Leptospirosisalso known as Weils syndrome, canicola fever, canefield fever, nanukayami fever, 7-day fever, Rat Catchers Yellows, Fort Bragg fever, black jaundice, and Pretibial fever is caused by infection with bacteria of the genus Leptospira and affects humans as well as other animals.
• Leptospirosis is caused by leptospira bacteria found in both wild and domestic animals, including rats, dogs, cattle, pigs, horses and insectivores (carnivorous mammals that survive by eating small insects).
• Rats shed large amounts of leptospires in their urine, and human transmission occurs through contact of the skin and mucous membranes with urine-contaminated water, damp soil, vegetation or mud. It takes about 10 days before manifestations appear, though in some cases it can take as little as two days or as many as 30 after exposure.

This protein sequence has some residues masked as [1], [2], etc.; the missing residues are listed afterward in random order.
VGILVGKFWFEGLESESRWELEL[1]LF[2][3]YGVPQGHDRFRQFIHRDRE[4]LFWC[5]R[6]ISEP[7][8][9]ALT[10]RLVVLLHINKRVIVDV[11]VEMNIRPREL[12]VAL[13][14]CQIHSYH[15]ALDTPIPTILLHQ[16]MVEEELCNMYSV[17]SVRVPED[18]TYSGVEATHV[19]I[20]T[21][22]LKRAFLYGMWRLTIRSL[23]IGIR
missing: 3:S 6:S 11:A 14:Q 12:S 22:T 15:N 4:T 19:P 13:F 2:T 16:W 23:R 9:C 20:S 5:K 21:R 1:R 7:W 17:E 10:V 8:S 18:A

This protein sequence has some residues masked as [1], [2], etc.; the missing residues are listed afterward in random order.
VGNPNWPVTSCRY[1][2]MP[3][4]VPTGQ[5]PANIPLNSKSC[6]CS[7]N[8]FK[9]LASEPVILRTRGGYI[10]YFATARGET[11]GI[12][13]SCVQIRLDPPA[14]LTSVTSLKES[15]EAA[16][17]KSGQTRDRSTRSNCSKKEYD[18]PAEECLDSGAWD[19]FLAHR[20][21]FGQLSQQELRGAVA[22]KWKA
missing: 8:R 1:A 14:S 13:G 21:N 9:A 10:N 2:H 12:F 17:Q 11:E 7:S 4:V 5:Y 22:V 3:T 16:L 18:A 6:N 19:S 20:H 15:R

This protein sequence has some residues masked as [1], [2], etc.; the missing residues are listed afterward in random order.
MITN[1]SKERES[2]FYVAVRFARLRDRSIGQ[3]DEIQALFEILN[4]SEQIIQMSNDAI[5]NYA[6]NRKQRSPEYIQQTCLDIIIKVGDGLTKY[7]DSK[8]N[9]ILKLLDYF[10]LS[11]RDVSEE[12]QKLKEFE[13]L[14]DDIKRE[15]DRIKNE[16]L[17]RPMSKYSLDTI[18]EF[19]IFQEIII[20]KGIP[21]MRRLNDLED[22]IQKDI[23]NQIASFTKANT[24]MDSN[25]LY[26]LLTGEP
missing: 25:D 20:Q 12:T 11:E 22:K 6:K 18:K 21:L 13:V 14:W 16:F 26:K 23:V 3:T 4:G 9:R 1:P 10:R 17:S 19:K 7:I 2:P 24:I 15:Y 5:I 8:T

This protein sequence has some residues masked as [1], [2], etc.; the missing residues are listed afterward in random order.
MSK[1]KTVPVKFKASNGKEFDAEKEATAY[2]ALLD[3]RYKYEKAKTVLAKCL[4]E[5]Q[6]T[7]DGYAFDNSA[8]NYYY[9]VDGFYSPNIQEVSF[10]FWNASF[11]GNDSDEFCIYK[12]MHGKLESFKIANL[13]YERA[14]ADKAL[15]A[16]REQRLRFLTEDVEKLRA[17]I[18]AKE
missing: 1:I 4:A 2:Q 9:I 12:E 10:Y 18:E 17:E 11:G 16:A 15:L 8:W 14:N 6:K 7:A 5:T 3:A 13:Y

The common signs and symptoms of early-stage leptospirosis include :• high fever• severe headache• muscle pain• Chills• redness in the eyes• abdominal pain• Jaundice• hemorrhages in skin and mucous membranes• Vomiting• diarrhea• rashes.
• When patients are not managed, the kidneys, lungs and intestinal tract can be affected, causing decreased urination, coughing out of blood, breathlessness and intestinal haemorrhage.
Treatment & Prevention• Antibiotic Therapy and Supportive Therapy• Clean Surroundings• Good Personal Hygiene• Healthy Lifestyle